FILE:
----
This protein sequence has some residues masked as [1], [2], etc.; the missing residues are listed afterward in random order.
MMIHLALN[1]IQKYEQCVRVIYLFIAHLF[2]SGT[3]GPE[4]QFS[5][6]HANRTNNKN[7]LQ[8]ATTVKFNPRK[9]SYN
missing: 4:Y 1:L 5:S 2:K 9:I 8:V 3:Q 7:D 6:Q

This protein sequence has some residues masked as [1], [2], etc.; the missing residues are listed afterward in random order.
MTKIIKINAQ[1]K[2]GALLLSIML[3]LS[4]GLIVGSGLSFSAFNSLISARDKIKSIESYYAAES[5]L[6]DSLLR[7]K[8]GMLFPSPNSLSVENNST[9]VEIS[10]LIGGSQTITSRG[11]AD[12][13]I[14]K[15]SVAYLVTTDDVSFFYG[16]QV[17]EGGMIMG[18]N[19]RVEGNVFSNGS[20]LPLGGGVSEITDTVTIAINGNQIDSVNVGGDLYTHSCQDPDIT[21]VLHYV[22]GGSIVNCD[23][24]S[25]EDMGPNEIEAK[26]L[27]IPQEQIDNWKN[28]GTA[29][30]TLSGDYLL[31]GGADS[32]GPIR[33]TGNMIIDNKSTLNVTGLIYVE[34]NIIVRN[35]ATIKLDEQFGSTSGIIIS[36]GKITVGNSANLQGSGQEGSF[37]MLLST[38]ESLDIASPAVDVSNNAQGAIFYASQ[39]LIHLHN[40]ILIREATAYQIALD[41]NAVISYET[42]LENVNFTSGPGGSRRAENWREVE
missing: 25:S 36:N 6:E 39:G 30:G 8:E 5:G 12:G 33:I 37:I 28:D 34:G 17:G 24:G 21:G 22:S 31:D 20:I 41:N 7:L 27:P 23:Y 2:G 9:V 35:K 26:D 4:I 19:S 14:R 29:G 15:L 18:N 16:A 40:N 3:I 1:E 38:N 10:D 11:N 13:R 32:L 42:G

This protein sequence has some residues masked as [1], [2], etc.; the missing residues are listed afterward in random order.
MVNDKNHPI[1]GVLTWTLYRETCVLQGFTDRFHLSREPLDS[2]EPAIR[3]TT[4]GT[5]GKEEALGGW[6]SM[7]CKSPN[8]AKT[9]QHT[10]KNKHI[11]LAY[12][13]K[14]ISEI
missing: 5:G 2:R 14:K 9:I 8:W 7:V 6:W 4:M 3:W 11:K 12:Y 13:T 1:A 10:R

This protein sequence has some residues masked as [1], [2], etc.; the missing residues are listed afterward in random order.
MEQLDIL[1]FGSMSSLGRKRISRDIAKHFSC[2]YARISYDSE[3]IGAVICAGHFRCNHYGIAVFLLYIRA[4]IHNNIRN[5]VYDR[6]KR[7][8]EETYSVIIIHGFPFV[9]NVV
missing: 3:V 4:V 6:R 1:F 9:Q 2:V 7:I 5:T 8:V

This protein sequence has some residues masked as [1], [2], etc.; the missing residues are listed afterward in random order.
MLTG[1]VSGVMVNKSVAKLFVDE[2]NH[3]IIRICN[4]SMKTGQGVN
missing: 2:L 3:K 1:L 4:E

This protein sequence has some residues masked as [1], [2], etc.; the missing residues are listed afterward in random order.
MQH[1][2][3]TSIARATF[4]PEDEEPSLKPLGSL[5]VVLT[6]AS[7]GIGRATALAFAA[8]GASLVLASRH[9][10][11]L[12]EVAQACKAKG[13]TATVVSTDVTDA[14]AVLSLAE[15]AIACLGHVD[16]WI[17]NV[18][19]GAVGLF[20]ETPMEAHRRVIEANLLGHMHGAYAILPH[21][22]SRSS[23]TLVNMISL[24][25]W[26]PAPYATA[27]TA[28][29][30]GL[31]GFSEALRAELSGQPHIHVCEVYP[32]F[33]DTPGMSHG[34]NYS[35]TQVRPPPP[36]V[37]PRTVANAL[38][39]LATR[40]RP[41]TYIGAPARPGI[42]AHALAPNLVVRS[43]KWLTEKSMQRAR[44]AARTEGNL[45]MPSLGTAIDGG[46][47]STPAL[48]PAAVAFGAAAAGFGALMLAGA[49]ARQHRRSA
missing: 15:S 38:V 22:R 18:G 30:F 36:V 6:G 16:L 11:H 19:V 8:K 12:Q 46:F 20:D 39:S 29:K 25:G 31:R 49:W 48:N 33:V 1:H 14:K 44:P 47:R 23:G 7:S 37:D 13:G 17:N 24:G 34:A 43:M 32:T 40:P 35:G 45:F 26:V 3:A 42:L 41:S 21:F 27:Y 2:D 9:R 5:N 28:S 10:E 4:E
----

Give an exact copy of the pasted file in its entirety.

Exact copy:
This protein sequence has some residues masked as [1], [2], etc.; the missing residues are listed afterward in random order.
MMIHLALN[1]IQKYEQCVRVIYLFIAHLF[2]SGT[3]GPE[4]QFS[5][6]HANRTNNKN[7]LQ[8]ATTVKFNPRK[9]SYN
missing: 4:Y 1:L 5:S 2:K 9:I 8:V 3:Q 7:D 6:Q

This protein sequence has some residues masked as [1], [2], etc.; the missing residues are listed afterward in random order.
MTKIIKINAQ[1]K[2]GALLLSIML[3]LS[4]GLIVGSGLSFSAFNSLISARDKIKSIESYYAAES[5]L[6]DSLLR[7]K[8]GMLFPSPNSLSVENNST[9]VEIS[10]LIGGSQTITSRG[11]AD[12][13]I[14]K[15]SVAYLVTTDDVSFFYG[16]QV[17]EGGMIMG[18]N[19]RVEGNVFSNGS[20]LPLGGGVSEITDTVTIAINGNQIDSVNVGGDLYTHSCQDPDIT[21]VLHYV[22]GGSIVNCD[23][24]S[25]EDMGPNEIEAK[26]L[27]IPQEQIDNWKN[28]GTA[29][30]TLSGDYLL[31]GGADS[32]GPIR[33]TGNMIIDNKSTLNVTGLIYVE[34]NIIVRN[35]ATIKLDEQFGSTSGIIIS[36]GKITVGNSANLQGSGQEGSF[37]MLLST[38]ESLDIASPAVDVSNNAQGAIFYASQ[39]LIHLHN[40]ILIREATAYQIALD[41]NAVISYET[42]LENVNFTSGPGGSRRAENWREVE
missing: 25:S 36:N 6:E 39:G 30:G 8:E 5:G 12:G 33:I 37:I 28:D 34:G 17:G 24:G 21:G 22:S 31:D 20:I 41:N 7:L 27:P 23:Y 2:G 9:V 35:K 26:D 4:I 19:S 14:R 29:G 15:L 18:N 16:A 40:N 3:I 1:E 38:N 10:D 11:N 13:R 32:L 42:G

This protein sequence has some residues masked as [1], [2], etc.; the missing residues are listed afterward in random order.
MVNDKNHPI[1]GVLTWTLYRETCVLQGFTDRFHLSREPLDS[2]EPAIR[3]TT[4]GT[5]GKEEALGGW[6]SM[7]CKSPN[8]AKT[9]QHT[10]KNKHI[11]LAY[12][13]K[14]ISEI
missing: 5:G 2:R 14:K 9:I 8:W 7:V 6:W 4:M 3:W 11:K 12:Y 13:T 1:A 10:R

This protein sequence has some residues masked as [1], [2], etc.; the missing residues are listed afterward in random order.
MEQLDIL[1]FGSMSSLGRKRISRDIAKHFSC[2]YARISYDSE[3]IGAVICAGHFRCNHYGIAVFLLYIRA[4]IHNNIRN[5]VYDR[6]KR[7][8]EETYSVIIIHGFPFV[9]NVV
missing: 3:V 4:V 6:R 1:F 9:Q 2:V 7:I 5:T 8:V

This protein sequence has some residues masked as [1], [2], etc.; the missing residues are listed afterward in random order.
MLTG[1]VSGVMVNKSVAKLFVDE[2]NH[3]IIRICN[4]SMKTGQGVN
missing: 2:L 3:K 1:L 4:E

This protein sequence has some residues masked as [1], [2], etc.; the missing residues are listed afterward in random order.
MQH[1][2][3]TSIARATF[4]PEDEEPSLKPLGSL[5]VVLT[6]AS[7]GIGRATALAFAA[8]GASLVLASRH[9][10][11]L[12]EVAQACKAKG[13]TATVVSTDVTDA[14]AVLSLAE[15]AIACLGHVD[16]WI[17]NV[18][19]GAVGLF[20]ETPMEAHRRVIEANLLGHMHGAYAILPH[21][22]SRSS[23]TLVNMISL[24][25]W[26]PAPYATA[27]TA[28][29][30]GL[31]GFSEALRAELSGQPHIHVCEVYP[32]F[33]DTPGMSHG[34]NYS[35]TQVRPPPP[36]V[37]PRTVANAL[38][39]LATR[40]RP[41]TYIGAPARPGI[42]AHALAPNLVVRS[43]KWLTEKSMQRAR[44]AARTEGNL[45]MPSLGTAIDGG[46][47]STPAL[48]PAAVAFGAAAAGFGALMLAGA[49]ARQHRRSA
missing: 15:S 38:V 22:R 18:G 30:F 36:V 6:G 16:L 11:H 19:V 8:K 12:Q 46:F 20:D 39:S 29:K 25:G 31:R 49:W 48:N 33:V 1:H 14:K 44:P 47:R 23:G 7:S 37:D 13:G 17:N 24:G 34:A 43:M 32:T 40:P 35:G 45:F 26:V 3:A 42:L 41:S 21:F 27:Y 2:D 9:R 5:N 28:S 10:E 4:E